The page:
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ankit shukla

merchant navy | Posted on |

The Ugly Side of Life on Ship – True Story


Let’s face it! Working on ship is not only tough physically but mentally as well. Dealing continuously with conflicting opinions, racing nerves, and altering egos, a mariner fortunately or unfortunately falls prey to a system, wherein molding according to a situation becomes imperative. Unlike in other fields, professional politics on ship can sometimes take a form too ugly to fathom.

Vikram Dileepan, a 4th engineer working with a reputed shipping company, narrates an incident which changed his point of view not only on certain aspects of the shipping world but also on the complexity of life we live.

The Ugly Side of Life on Ship – True Story

Note: Any reference or description relating to anyone living or dead is a coincidence only. The names of those involved have been changed to protect their actual identity.

For a Few Kind Words…

He seemed a good kid when I recruited him. He was sharp, young and oblivious to the way in which life is beheld in the merchant navy. He wanted to be a deck cadet. Let me call him Raj, for the sake of our convenience.

Raj was an ambitious kid from my point of view. “I want to be a Captain, sir”, he told me the moment he entered the interview hall. He was wearing a black tie with a blue shirt which seemed to complement his deep set green eyes and tall lanky frame. For a kid whose mother had passed away at 10 and had to help raise two little sisters all on his own, he had done a pretty good job. He wanted to head to sea to educate his sisters and help his father out. I vividly remember his presence which seemed far beyond his years and an intelligence coupled with maturity that could have been easily mistaken for overconfidence.

Two years later, on a cold winter morning, my Blackberry buzzed to life at 3 A.M.

“Sir, I am sending back the cadet. He has had some…..problems onboard and we cannot afford to have him here, lest risk commercial pressures of getting the ship arrested”, my captain called me from the vessel. As I proceeded deeper into an annoying conversation, I shook off my disbelief when I heard the words, “Sir, the kid tried to kill himself …….in US waters. We had to inform the port, his parents and you. The Chief Officer has reported his mental instability. He is being accompanied by a US Marine till he is in safe hands.”

I dazed off just a moment to remember Raj and wondered myself if the sea could really change a person to that extent. Wearily, I breathed soft reassurances to Raj’s troubled father over the phone and headed off to the airport to receive the kid.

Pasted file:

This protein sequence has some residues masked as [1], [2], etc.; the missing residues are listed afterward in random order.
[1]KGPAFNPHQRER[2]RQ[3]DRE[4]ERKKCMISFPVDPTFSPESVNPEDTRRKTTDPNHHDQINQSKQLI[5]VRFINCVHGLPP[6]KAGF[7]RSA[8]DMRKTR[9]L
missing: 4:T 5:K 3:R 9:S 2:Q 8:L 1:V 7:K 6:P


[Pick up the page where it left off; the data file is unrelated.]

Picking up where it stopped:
Three hours later, I saw a glimpse of the sad green eyes that were once jubilant with enthusiasm. Accompanying him was a seven foot tall US Marine who sat as grim as he appeared when he had arrived. When I went on to thank him for his service. He greeted me with a surprisingly pleasant smile and assured me that he was just doing his duty and there was no need to go about thanking him. Just when I was about to leave, he wanted to have a word with me, “ Sir, I have escorted madmen ranging from psychosis patients to schizophrenics in my career and I guarantee you that the kid is mentally very stable but if you insist he is not, then he must be the most pleasant madman I have ever come across.”

As I handed over Raj to his father and headed home, I could not shake off the Marine’s words and how it coincided with so much of my own opinion about Raj’s mental condition. I had left him bundled in his father’s arms, tinged with a feeling of guilt. On the drive back home, I gazed out on to the dew covered prairies and tried to let go of the missing pieces in the story that my mind was battling with.” What happens on the ship stays on the ship”, I told myself.

Today, I am older by a year, not any wiser. A year since I forgot all about the day when I last saw Raj sobbing away only to drench his father’s shirt at the airport. I ran across him at the same airport at the same terminal. Fate or Irony! I’d dare not guess.

He fell to my toes asking for my blessings the moment he saw me. Embarrassed and pinched by a sharp sense of guilt, I went on to ask him how he was doing and how his father was. He tried unsuccessfully to withhold a sad smile and told me, “Sir, he died six hours after you left me at the airport a year ago. He could not take the shock that I was mentally unstable, especially when I was not. Sir, I was framed by the Chief Officer who had certain concerns about me. He ran after me onto the deck to hit me and trying to evade him, I fell overboard into the water. Saving himself, he reported a suicide attempt. That is all there is to it. ”

When I tried to process those words, I could not. I was too dazed to react to him. I bid him goodbye as he boarded his flight. I sat there for another hour at an isolated area of the terminal, long after collecting my bags, trying to absolve my self-doubt. But no matter how many times I told myself, “There was nothing you could have done”, my thoughts travelled to the orphaned sisters who were still in school and the green eyed brother who went out to sea to educate them.

A few kind words, those were all that he needed, be it sea or be it shore.

A few kind words, those that could have changed his life.